State kidnap in Argentina’s Mapuche Community: Santiago Maldonado ‘disappeared’

Santiago Maldonado

On 1 August 2017, a group of Argentina’s armed National Gendarmerie (GNA) attacked the territory of the Mapuche community Pu Lof en Resistencia, in the department of Cushamen, in Chubut province, Patagonia, Argentina. They attacked a roadblock which had been erected by protesters on the main north south route 40. They fired lead and rubber bullets and burned many families’ possessions. Santiago Maldonado, a 28-year-old activist who arrived the day before to support the community in its fight to reclaim traditional homelands, disappeared, was last seen caught and beaten as he retreated from the raid. He has not been seen for two months now. This Cushamen protest was held to defy the detention in March 2016 of Mapuche leader Facundo Jones Huala, who heads the Ancestral Mapuche Resistance (RAM) separatist group, and seven of his comrades. Jones Huala is in a Chubut jail, and the Chilean government, which considers him a ‘terrorist’, has requested his extradition.

Neoliberal president Mauricio Macri, despite various habeas corpus submissions, has tried to downplay this seizure, with ‘Security’ Minister Patricia Bullrich lying about Santiago’s family, labelling sections of the Mapuche People as ‘terrorists’ (so retrospectively justifying the use of the GNA who are not the regular police) and discrediting campaigners searching for Santiago.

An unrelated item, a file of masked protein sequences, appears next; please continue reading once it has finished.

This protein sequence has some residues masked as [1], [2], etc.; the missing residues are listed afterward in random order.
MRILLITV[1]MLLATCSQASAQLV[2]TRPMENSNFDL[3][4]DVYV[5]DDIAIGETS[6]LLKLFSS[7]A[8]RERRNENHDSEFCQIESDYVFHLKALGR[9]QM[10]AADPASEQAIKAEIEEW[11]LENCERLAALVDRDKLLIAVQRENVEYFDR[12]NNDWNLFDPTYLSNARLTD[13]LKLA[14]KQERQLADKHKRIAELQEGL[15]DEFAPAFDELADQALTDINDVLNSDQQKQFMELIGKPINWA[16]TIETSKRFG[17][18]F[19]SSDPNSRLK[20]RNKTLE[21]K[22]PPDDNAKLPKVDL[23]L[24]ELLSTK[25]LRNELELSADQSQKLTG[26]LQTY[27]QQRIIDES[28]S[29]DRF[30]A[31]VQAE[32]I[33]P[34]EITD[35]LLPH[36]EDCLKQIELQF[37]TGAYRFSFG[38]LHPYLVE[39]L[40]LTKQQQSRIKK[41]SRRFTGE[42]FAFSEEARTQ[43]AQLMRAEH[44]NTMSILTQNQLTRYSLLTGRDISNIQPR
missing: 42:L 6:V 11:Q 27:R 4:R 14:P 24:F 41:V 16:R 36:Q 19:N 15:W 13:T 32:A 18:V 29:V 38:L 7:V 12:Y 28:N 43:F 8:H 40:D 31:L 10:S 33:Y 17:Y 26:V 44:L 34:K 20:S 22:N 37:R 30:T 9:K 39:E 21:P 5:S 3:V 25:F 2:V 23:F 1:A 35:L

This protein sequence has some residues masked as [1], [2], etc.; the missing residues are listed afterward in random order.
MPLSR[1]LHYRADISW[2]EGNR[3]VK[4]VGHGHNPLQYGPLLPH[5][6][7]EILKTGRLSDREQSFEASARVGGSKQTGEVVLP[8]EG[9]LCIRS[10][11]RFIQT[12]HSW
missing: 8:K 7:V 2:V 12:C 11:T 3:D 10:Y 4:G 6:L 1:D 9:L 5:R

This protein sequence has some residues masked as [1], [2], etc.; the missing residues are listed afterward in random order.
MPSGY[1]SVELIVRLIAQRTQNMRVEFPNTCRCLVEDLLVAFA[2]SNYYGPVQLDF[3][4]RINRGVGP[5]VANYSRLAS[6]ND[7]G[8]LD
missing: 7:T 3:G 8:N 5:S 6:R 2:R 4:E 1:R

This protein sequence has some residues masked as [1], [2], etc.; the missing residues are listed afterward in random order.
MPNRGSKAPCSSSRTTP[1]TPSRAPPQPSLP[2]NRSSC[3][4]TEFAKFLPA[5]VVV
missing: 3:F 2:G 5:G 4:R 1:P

The GNA is a security force ‘of a military nature’ which reports to the federal government. Since March 2015 the Mapuche community, under the constant surveillance of the police, has pursued a land claim against the ‘Compañía de Tierras del Sur Argentino’, owned by the Benetton family since 1991, which holds 900,000 hectares in Argentine Patagonia. The Maruche want 500 hectares returned to them, from which they were evicted by Benetton in 2002 as ‘illegal settlers’. Having seized the land from natives the Argentine government sold it into private hands in 1885 and 1896.

Oil and mining companies and large ranches have moved onto community lands – often by force – dispossessing Mapuche communities. In 2016, there was increasing stigmatisation and persecution of the Mapuche people, labelled as ‘threats to social security’, despite Argentina’s nominal adoption of international treaties establishing their rights in principle (UN Declaration on the Rights of Indigenous Peoples. ILO Convention No 169, and the Argentine Constitution article 75:17). This year Amnesty International issued an ‘Urgent Action’ for acts of repression and violence against the Mapuche community of Lof Cushamen in Chubut, carried out on 10 and 11 January. 200 armed police arrived with 9mm pistols, sighted rifles, batons, shields, a water cannon, and hydro plane, a helicopter, and several drones. In both episodes, the community suffered beatings and harassment of the women and children.

The grim reputation of disappearances and mass murder perpetrated in the Argentine ruling class’s recent history pushed thousands of protesters to march in Buenos Aires to demand the release of Santiago, only to be met with further repression by the police who used rubber bullets. In La Plata a second demonstration saw a Molotov cocktail thrown; evidence suggests agent provocateurs were used to discredit the otherwise peaceful protests. Global protests are also growing, forcing the government to offer a ‘reward’ for information, so hypocritically distancing itself from its agents’ actions. Now Santiago’s family say they have agreed to give samples of blood and saliva to check with the DNA of blood and hair found, ominously, in a police van.

We demand that the truth of Santiago’s disappearance be revealed and a definitive solution be found to the territorial claim of the people of Pu Lof, in the interests of the Mapuche.

Alvaro Michaels